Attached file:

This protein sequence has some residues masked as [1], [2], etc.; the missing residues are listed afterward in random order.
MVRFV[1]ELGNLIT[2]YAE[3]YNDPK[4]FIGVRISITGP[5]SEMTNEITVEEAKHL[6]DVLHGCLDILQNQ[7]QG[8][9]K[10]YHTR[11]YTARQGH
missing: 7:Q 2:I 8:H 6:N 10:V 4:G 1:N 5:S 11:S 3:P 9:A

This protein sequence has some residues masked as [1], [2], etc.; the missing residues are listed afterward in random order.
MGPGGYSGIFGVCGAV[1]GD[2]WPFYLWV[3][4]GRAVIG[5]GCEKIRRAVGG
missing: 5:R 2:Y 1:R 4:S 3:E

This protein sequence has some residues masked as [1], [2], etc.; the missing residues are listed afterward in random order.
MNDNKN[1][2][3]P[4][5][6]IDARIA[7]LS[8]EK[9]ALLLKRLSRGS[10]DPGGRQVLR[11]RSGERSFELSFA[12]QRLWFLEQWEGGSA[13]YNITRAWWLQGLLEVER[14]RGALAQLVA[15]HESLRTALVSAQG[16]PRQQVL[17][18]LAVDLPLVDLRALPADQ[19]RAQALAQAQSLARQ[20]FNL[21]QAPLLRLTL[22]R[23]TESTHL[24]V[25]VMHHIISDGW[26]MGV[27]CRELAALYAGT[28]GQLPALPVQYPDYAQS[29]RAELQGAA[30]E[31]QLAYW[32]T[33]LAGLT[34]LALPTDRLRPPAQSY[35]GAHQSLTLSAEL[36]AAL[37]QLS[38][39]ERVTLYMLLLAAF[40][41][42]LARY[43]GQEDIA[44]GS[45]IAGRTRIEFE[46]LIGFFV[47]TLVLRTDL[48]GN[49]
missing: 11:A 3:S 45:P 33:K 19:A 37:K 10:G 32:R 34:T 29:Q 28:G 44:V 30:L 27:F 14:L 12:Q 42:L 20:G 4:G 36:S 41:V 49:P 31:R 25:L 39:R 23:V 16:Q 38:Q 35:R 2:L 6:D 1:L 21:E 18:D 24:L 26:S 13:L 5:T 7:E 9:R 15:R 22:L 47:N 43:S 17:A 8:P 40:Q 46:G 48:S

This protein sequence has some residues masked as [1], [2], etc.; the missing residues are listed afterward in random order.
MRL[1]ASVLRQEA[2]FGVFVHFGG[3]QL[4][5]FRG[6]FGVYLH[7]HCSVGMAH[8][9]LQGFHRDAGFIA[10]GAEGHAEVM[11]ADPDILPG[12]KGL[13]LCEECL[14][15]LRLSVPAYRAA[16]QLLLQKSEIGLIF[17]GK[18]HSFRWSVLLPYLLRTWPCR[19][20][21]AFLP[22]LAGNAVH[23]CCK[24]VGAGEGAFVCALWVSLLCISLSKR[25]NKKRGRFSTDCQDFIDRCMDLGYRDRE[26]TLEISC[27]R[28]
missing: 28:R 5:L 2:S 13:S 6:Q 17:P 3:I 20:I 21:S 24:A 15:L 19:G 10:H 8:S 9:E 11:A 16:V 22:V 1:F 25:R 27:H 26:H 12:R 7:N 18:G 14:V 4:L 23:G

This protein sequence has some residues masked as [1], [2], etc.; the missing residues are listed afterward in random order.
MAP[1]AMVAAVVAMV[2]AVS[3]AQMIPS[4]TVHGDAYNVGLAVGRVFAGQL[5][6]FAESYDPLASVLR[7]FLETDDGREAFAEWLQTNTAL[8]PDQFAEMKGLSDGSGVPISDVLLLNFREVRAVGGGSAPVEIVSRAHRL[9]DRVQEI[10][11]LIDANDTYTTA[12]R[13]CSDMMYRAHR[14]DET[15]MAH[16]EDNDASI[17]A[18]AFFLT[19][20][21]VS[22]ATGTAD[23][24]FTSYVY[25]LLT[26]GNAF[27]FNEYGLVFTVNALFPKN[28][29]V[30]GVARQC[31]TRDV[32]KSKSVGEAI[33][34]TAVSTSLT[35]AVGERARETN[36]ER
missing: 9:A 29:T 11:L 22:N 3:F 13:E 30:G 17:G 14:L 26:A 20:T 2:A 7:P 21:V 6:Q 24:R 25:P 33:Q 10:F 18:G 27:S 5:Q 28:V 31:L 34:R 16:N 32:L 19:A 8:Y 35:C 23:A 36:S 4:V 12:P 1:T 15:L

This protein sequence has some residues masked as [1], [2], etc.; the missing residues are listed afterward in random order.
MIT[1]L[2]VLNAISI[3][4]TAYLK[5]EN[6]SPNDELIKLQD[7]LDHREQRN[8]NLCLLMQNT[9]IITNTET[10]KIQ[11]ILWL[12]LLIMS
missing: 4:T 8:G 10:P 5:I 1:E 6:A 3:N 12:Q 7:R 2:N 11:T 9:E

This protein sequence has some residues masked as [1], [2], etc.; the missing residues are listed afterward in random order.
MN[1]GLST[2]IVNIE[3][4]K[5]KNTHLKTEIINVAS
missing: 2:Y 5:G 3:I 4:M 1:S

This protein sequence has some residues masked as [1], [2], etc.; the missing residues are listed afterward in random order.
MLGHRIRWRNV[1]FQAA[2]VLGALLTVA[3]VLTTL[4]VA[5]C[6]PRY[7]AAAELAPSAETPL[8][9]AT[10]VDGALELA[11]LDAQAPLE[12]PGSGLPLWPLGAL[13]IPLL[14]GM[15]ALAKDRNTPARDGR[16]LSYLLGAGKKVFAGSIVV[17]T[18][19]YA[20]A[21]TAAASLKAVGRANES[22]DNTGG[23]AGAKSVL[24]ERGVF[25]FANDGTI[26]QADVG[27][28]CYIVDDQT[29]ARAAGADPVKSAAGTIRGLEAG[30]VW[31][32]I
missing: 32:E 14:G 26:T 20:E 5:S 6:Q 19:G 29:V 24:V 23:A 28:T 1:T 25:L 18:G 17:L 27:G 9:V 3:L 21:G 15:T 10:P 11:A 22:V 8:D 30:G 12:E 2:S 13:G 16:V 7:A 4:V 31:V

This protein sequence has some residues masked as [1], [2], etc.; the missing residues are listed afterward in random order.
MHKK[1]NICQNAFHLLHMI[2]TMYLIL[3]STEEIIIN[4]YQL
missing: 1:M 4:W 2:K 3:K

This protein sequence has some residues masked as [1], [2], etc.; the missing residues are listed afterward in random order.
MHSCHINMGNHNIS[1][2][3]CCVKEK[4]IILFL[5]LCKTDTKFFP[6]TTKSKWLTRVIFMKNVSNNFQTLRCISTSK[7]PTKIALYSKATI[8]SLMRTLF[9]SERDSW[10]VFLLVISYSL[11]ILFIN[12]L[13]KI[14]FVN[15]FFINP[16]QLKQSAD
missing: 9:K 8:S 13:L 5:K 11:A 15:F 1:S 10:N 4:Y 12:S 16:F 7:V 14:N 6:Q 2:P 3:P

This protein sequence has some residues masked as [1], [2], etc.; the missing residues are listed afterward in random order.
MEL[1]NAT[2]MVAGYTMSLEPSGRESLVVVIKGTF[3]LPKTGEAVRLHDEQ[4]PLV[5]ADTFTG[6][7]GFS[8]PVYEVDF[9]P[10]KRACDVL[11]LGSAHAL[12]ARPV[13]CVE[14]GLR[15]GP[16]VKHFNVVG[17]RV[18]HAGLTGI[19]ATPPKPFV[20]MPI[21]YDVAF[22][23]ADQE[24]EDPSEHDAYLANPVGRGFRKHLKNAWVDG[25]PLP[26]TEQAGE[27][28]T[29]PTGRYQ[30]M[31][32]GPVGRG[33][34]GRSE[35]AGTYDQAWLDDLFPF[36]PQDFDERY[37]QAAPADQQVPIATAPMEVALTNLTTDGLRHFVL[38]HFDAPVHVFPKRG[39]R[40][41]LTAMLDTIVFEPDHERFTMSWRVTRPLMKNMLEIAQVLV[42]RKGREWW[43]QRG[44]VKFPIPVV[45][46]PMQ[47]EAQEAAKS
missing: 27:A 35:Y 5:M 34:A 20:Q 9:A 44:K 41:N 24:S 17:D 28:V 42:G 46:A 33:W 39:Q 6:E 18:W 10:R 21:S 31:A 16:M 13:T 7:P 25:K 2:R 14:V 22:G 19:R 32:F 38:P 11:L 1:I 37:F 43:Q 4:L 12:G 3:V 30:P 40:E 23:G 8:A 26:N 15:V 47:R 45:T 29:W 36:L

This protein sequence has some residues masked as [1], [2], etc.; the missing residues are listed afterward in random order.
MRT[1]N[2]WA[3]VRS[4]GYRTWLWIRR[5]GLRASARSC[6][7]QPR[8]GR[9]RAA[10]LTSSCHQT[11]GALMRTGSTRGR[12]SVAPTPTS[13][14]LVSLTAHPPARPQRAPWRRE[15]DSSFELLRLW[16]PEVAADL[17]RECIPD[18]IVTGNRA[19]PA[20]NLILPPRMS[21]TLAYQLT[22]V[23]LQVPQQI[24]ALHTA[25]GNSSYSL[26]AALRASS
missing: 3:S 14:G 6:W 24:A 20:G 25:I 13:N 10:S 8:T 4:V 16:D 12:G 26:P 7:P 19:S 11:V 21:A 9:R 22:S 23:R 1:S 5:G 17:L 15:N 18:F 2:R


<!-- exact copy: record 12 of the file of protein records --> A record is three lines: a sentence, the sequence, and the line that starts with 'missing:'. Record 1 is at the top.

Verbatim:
This protein sequence has some residues masked as [1], [2], etc.; the missing residues are listed afterward in random order.
MRT[1]N[2]WA[3]VRS[4]GYRTWLWIRR[5]GLRASARSC[6][7]QPR[8]GR[9]RAA[10]LTSSCHQT[11]GALMRTGSTRGR[12]SVAPTPTS[13][14]LVSLTAHPPARPQRAPWRRE[15]DSSFELLRLW[16]PEVAADL[17]RECIPD[18]IVTGNRA[19]PA[20]NLILPPRMS[21]TLAYQLT[22]V[23]LQVPQQI[24]ALHTA[25]GNSSYSL[26]AALRASS
missing: 3:S 14:G 6:W 24:A 20:G 25:I 13:N 10:S 8:T 4:V 16:D 12:G 26:P 7:P 19:S 11:V 21:A 9:R 22:S 23:R 1:S 5:G 17:L 15:N 18:F 2:R